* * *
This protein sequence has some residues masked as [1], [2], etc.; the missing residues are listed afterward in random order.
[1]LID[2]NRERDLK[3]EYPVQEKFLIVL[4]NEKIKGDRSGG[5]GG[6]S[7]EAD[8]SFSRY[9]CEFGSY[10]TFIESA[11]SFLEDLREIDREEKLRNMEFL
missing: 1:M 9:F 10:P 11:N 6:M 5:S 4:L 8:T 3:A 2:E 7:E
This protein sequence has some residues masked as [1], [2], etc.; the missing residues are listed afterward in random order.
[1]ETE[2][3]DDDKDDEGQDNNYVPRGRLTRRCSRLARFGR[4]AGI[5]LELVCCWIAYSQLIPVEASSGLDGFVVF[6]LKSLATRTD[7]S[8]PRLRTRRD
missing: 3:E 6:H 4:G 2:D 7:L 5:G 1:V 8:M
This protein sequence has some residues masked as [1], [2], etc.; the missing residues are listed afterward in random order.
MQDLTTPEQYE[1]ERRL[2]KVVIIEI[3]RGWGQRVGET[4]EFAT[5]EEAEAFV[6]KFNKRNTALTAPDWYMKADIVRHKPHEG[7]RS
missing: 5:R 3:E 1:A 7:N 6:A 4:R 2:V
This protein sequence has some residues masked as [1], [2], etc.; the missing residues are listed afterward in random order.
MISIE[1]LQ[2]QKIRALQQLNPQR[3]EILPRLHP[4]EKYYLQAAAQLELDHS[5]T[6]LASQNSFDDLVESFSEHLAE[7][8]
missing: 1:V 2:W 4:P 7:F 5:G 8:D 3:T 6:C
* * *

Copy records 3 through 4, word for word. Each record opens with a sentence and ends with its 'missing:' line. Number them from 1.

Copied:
This protein sequence has some residues masked as [1], [2], etc.; the missing residues are listed afterward in random order.
MQDLTTPEQYE[1]ERRL[2]KVVIIEI[3]RGWGQRVGET[4]EFAT[5]EEAEAFV[6]KFNKRNTALTAPDWYMKADIVRHKPHEG[7]RS
missing: 5:R 3:E 1:A 7:N 6:A 4:R 2:V
This protein sequence has some residues masked as [1], [2], etc.; the missing residues are listed afterward in random order.
MISIE[1]LQ[2]QKIRALQQLNPQR[3]EILPRLHP[4]EKYYLQAAAQLELDHS[5]T[6]LASQNSFDDLVESFSEHLAE[7][8]
missing: 1:V 2:W 4:P 7:F 5:G 8:D 3:T 6:C